Copyright © 2019 by PuntSeq. All rights reserved.


Towards better

water quality

Improving our planet’s water quality constitutes a UN Millennium Development Goal, with pathogen contamination being one of the top priority concerns. While the recognition and understanding of changing microbial communities in water resources is essential, global pathogen-level impacts of climate change and rising urbanization yet need to be studied.


PuntSeq has developed a real-time workflow for rapid and cost-effective assessments of microbial freshwater communities. We document all necessary steps, from water sampling to DNA extraction, bacterial sequencing and downstream Bioinformatics analyses.


We employ Oxford Nanopore Technologies’ MinION for DNA analysis; this small and convenient instrument has already been used for pathogen surveillance in other contexts, most famously for monitoring the 2015 outbreaks of Ebola in West Africa and Zika in Brazil. The MinION allows for real-time in situ data analysis, due to its easy transportation and user-friendly protocols. To make the most of this device’s portable nature, our ultimate goal is to design a mobile DNA sequencing workflow that enables citizens around the globe to analyse their own freshwater sources - anywhere, at any time.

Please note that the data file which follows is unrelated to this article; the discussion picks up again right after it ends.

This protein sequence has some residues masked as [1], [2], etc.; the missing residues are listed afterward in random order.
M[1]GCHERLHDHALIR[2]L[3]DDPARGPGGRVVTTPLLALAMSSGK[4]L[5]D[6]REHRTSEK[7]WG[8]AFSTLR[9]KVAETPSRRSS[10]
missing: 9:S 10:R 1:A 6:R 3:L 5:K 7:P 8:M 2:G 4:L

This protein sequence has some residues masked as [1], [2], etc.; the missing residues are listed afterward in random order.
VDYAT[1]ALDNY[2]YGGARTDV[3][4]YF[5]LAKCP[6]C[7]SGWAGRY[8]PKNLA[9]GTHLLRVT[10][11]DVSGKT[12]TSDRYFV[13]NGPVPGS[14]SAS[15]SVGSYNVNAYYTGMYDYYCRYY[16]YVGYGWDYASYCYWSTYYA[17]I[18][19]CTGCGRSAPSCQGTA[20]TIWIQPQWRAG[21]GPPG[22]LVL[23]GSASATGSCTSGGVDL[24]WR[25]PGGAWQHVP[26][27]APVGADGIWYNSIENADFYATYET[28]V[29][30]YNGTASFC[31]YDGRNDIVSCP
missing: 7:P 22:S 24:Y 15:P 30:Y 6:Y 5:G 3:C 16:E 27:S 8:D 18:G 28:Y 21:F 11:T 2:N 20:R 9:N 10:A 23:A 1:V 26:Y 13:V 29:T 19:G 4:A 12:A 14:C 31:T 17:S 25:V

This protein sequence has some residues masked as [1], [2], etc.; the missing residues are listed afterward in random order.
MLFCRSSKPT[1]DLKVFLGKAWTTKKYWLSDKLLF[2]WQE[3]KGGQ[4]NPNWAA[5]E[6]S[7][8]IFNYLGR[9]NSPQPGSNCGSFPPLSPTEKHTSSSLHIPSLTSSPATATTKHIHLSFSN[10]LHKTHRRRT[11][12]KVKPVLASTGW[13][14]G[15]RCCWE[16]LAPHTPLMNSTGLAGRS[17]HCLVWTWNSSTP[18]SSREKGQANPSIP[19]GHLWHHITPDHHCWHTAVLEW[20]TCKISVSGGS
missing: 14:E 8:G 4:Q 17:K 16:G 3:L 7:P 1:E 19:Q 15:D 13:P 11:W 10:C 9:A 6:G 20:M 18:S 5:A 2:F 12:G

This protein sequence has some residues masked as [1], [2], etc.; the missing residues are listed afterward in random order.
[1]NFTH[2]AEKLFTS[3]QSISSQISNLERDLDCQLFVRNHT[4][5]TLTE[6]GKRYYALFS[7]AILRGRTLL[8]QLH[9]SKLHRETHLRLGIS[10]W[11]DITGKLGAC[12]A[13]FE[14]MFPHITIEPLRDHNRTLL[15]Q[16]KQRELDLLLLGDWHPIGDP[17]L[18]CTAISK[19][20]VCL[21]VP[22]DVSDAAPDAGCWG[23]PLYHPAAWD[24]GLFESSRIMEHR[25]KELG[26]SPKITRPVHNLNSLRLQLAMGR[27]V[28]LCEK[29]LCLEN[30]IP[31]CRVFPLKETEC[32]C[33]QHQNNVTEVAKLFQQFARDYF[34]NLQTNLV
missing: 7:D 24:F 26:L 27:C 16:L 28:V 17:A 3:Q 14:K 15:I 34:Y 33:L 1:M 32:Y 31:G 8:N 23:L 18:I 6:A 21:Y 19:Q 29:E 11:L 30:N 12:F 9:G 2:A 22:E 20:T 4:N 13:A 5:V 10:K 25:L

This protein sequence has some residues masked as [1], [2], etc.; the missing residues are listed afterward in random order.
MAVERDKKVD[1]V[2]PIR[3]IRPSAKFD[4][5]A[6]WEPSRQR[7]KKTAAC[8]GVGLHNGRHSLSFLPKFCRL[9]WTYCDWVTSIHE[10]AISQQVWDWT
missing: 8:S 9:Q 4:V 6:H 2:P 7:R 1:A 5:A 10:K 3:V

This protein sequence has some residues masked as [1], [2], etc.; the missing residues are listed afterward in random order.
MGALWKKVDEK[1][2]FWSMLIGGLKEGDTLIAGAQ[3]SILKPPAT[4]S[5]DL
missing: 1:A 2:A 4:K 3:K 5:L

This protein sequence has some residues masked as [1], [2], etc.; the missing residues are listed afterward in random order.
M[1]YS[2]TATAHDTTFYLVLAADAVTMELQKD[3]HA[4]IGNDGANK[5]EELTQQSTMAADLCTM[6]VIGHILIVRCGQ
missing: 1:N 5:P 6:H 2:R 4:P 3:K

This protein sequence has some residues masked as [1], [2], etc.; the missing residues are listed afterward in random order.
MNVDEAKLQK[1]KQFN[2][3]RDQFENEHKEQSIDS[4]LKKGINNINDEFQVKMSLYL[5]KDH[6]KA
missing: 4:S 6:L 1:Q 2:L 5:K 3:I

DIY Arduino

The MinION is a great tool to obtain genetic information, and to thereby provide us with an idea about the microorganisms inhabiting specific locations of our rivers. We have additionally devised a simple and cheap DIY (do-it-yourself) kit to measure environmental parameters at the same locations, to then align this information with the presence of certain organisms. Our water testing equipment is based on the open source electronic prototyping platform Arduino, and it can be used to measure water temperature, dissolved oxygen concentration, pH and turbidity.  


PuntSeq aims at a comprehensive analysis of water quality in low-resource settings. Our team will not only assess the chemical and biological quality of our samples, but also seek to verify the abundance of well-known bacterial water contaminants by using cheap microscopy workflows. These screens can be conducted in a portable manner, and we are teaming up with Cambridge’s WaterScope to make it happen.